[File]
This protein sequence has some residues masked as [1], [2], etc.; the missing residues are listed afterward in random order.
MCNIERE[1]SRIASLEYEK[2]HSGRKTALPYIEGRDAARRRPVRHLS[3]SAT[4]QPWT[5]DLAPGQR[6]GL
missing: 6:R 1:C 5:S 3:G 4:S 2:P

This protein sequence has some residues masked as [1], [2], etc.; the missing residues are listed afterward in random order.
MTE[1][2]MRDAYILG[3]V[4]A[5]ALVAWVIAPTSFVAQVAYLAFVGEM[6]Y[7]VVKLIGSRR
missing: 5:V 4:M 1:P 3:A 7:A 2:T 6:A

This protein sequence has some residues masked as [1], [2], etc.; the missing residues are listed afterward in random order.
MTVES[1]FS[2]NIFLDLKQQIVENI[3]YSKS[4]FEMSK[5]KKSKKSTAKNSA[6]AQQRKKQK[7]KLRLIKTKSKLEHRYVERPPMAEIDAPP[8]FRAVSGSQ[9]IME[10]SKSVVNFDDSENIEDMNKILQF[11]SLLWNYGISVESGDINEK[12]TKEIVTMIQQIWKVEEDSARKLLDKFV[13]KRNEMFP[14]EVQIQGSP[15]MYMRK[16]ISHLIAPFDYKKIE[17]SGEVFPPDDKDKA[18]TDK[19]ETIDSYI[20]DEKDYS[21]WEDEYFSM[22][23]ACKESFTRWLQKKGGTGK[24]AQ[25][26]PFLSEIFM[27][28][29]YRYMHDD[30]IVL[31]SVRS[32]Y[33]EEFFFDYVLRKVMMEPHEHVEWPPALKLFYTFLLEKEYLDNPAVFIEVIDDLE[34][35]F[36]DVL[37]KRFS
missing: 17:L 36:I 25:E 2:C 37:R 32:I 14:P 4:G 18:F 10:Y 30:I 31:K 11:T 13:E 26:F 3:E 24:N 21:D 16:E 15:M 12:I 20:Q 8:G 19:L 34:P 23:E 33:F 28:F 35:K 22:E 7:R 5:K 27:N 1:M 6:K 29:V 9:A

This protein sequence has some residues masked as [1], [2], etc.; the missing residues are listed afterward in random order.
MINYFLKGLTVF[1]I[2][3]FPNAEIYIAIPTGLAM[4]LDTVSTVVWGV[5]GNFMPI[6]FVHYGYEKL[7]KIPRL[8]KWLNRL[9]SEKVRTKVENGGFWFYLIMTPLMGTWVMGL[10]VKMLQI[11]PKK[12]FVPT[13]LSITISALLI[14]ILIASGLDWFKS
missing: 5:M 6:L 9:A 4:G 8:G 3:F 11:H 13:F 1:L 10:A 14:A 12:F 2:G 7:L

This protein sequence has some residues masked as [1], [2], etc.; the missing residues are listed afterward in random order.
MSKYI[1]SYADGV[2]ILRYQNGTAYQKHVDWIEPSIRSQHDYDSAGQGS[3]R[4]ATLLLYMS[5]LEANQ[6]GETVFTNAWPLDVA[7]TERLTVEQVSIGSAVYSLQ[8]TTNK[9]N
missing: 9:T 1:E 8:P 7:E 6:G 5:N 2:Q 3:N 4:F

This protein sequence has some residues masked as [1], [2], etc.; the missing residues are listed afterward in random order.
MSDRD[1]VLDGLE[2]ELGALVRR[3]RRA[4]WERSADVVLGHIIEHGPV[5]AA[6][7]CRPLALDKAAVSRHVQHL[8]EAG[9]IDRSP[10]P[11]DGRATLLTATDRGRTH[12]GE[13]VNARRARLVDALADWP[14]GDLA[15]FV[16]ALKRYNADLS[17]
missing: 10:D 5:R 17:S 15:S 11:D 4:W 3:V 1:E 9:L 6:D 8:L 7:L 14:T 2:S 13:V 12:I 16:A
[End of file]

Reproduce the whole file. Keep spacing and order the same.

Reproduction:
This protein sequence has some residues masked as [1], [2], etc.; the missing residues are listed afterward in random order.
MCNIERE[1]SRIASLEYEK[2]HSGRKTALPYIEGRDAARRRPVRHLS[3]SAT[4]QPWT[5]DLAPGQR[6]GL
missing: 6:R 1:C 5:S 3:G 4:S 2:P

This protein sequence has some residues masked as [1], [2], etc.; the missing residues are listed afterward in random order.
MTE[1][2]MRDAYILG[3]V[4]A[5]ALVAWVIAPTSFVAQVAYLAFVGEM[6]Y[7]VVKLIGSRR
missing: 5:V 4:M 1:P 3:A 7:A 2:T 6:A

This protein sequence has some residues masked as [1], [2], etc.; the missing residues are listed afterward in random order.
MTVES[1]FS[2]NIFLDLKQQIVENI[3]YSKS[4]FEMSK[5]KKSKKSTAKNSA[6]AQQRKKQK[7]KLRLIKTKSKLEHRYVERPPMAEIDAPP[8]FRAVSGSQ[9]IME[10]SKSVVNFDDSENIEDMNKILQF[11]SLLWNYGISVESGDINEK[12]TKEIVTMIQQIWKVEEDSARKLLDKFV[13]KRNEMFP[14]EVQIQGSP[15]MYMRK[16]ISHLIAPFDYKKIE[17]SGEVFPPDDKDKA[18]TDK[19]ETIDSYI[20]DEKDYS[21]WEDEYFSM[22][23]ACKESFTRWLQKKGGTGK[24]AQ[25][26]PFLSEIFM[27][28][29]YRYMHDD[30]IVL[31]SVRS[32]Y[33]EEFFFDYVLRKVMMEPHEHVEWPPALKLFYTFLLEKEYLDNPAVFIEVIDDLE[34][35]F[36]DVL[37]KRFS
missing: 17:L 36:I 25:E 2:C 37:R 32:I 14:P 4:G 18:F 10:Y 30:I 31:K 11:T 13:E 26:F 3:E 24:N 21:D 16:E 15:M 12:I 20:Q 8:G 19:L 34:P 23:E 33:F 28:F 35:K 22:E 7:R 5:K 27:N 1:M 6:K 29:V 9:A

This protein sequence has some residues masked as [1], [2], etc.; the missing residues are listed afterward in random order.
MINYFLKGLTVF[1]I[2][3]FPNAEIYIAIPTGLAM[4]LDTVSTVVWGV[5]GNFMPI[6]FVHYGYEKL[7]KIPRL[8]KWLNRL[9]SEKVRTKVENGGFWFYLIMTPLMGTWVMGL[10]VKMLQI[11]PKK[12]FVPT[13]LSITISALLI[14]ILIASGLDWFKS
missing: 5:M 6:L 9:A 4:G 8:G 3:F 11:H 13:F 1:L 10:A 14:A 12:F 2:G 7:L

This protein sequence has some residues masked as [1], [2], etc.; the missing residues are listed afterward in random order.
MSKYI[1]SYADGV[2]ILRYQNGTAYQKHVDWIEPSIRSQHDYDSAGQGS[3]R[4]ATLLLYMS[5]LEANQ[6]GETVFTNAWPLDVA[7]TERLTVEQVSIGSAVYSLQ[8]TTNK[9]N
missing: 9:T 1:E 8:P 7:E 6:G 5:N 2:Q 3:N 4:F

This protein sequence has some residues masked as [1], [2], etc.; the missing residues are listed afterward in random order.
MSDRD[1]VLDGLE[2]ELGALVRR[3]RRA[4]WERSADVVLGHIIEHGPV[5]AA[6][7]CRPLALDKAAVSRHVQHL[8]EAG[9]IDRSP[10]P[11]DGRATLLTATDRGRTH[12]GE[13]VNARRARLVDALADWP[14]GDLA[15]FV[16]ALKRYNADLS[17]
missing: 10:D 5:R 17:S 15:S 11:D 4:W 3:V 1:E 9:L 6:D 8:L 7:L 14:T 2:S 13:V 12:I 16:A